A portfolio administrator manages a company's investments, endowments and investors. In order to become a portfolio administrator you'll need to hold a bachelor's degree.
Portfolio administrators manage the investments of institutions, endowments, and individual investors. They are employed by various financial services companies, such as banks, mutual fund companies, and hedge fund firms. Portfolio administrators typically have a bachelor's degree and several years experience in a financial field.
|Required Education||Bachelor's degree|
|Other Requirements||Experience, registration with FINRA|
|Projected Job Growth*||10% between 2014 and 2024 (Securities, commodities and financial services sales agents)|
|Median Salary (2016)**||$50,701|
Sources: *U.S. Bureau of Labor Statistics, **Payscale.com
Job Description of a Portfolio Administrator
According to job postings found on Monster.com in November 2013, portfolio administrators are responsible for the processing of various types of financial trades, such as equity and fixed income trades. They work in a fast-paced environment, interacting with management and fund custodians to resolve discrepancies on various projects.
The job duties of a portfolio administrator include overseeing electronic confirmations and portfolio modeling. Daily tasks may include reconciling the holdings in a fund with its custodian or the fund's accounting records, and trading activity with the Depository Trust Company (DTC). Portfolio administrators also compile reports for executives, clients, and portfolio managers, check the performance of funds, create monthly reports, and handle large block trades.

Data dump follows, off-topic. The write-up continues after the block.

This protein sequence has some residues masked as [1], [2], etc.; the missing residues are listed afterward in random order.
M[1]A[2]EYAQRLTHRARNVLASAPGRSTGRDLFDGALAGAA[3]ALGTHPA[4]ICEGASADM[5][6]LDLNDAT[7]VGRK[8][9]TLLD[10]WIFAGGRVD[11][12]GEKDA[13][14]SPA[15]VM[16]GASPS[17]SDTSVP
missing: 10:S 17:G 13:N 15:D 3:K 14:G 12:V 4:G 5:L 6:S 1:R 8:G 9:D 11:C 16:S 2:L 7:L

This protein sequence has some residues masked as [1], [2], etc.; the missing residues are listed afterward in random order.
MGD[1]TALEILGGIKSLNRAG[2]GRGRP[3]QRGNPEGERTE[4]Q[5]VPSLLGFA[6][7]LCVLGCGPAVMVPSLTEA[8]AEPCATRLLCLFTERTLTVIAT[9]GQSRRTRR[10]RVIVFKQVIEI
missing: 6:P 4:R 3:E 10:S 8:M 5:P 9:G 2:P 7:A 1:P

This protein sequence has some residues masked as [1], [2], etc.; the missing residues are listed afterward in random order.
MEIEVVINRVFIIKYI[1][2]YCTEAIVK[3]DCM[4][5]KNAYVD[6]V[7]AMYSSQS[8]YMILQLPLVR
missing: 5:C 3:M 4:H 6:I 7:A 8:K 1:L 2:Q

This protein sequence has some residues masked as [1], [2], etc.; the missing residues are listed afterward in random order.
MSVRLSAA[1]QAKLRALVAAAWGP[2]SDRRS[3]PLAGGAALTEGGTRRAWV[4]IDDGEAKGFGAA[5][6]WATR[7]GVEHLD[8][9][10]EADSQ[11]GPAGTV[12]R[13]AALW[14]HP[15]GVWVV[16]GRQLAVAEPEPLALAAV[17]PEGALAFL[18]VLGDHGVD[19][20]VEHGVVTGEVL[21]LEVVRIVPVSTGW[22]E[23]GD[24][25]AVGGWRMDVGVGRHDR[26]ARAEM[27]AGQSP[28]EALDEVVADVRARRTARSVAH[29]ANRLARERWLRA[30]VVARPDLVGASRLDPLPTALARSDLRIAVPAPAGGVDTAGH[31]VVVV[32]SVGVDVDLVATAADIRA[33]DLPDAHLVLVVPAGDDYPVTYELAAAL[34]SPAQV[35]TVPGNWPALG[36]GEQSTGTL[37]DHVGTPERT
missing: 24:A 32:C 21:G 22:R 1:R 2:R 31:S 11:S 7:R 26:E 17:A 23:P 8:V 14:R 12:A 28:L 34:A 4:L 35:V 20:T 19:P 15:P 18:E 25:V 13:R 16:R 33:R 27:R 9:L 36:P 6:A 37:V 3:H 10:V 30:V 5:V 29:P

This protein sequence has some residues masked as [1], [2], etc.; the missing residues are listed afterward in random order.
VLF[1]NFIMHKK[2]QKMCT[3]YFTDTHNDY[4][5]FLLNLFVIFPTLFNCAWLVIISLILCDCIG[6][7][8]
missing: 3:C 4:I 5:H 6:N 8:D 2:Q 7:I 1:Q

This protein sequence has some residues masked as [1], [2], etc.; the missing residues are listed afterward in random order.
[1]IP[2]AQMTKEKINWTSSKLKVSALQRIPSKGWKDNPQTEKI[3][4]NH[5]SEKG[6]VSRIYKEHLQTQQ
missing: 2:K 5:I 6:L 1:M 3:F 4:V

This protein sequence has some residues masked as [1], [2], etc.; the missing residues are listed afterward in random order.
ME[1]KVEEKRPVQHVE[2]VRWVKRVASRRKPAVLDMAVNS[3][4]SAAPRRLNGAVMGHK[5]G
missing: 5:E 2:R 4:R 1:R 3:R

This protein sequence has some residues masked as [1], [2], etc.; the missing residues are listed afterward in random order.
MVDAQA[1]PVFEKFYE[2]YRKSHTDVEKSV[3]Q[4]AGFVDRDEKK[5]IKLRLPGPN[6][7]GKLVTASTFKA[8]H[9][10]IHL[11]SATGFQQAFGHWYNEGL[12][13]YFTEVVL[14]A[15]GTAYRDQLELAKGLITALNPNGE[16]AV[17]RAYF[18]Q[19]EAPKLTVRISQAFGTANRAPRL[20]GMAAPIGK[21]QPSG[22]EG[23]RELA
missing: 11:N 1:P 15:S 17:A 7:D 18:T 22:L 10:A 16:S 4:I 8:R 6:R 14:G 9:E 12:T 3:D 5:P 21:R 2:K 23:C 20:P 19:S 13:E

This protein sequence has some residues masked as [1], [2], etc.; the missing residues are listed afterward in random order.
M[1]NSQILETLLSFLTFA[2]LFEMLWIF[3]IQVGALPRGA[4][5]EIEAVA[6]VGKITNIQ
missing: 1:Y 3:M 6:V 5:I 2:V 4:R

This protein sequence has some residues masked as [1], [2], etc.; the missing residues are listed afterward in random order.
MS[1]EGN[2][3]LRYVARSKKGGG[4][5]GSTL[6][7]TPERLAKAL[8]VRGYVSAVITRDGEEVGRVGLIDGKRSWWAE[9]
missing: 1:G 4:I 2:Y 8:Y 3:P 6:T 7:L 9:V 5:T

Portfolio Administrator Career Information
Education and Skill Requirements
Although some companies accept applicants with an associate degree, most require a bachelor's degree, preferably in finance or accounting. Many companies also prefer candidates with one to five years of work experience in finance. Generally, employers look for people who are organized, highly motivated, and who work well under pressure. Other required skills include facility with Microsoft Office products, especially Excel.
Some businesses require candidates to become registered with the Financial Industry Regulatory Authority (FINRA), the largest independent securities firms regulator in the United States. Companies may also require portfolio administrators to take the Uniform Investment Adviser Law Examination, also called the Series 65 exam, which is developed by the North American Securities Administrators Association and administered by FINRA (www.finra.org).
Salary and Career Advancement
According to PayScale.com in January 2016, most portfolio administrators in the U.S. make between $38,681 and $75,362 a year (bonuses, commissions, and other benefits included). Individuals pursuing careers in finance often return to school to obtain a Master of Business Administration (MBA). The MBA is a highly regarded degree in that it provides real-world business experience. Obtaining the MBA affords opportunities for jobs such as portfolio manager, securities or commodities agent, or other high-level finance or management positions, for which the degree is a requirement.
Portfolio administrators must be organized, thorough, able to work in a fast-paced environment and possess excellent communication skills. Most companies want someone with a bachelor's degree in a relevant field, and many people in this field go on to earn MBAs. Some businesses require that portfolio administrators be registered with FINRA and pass FINRA's Series 65 exam.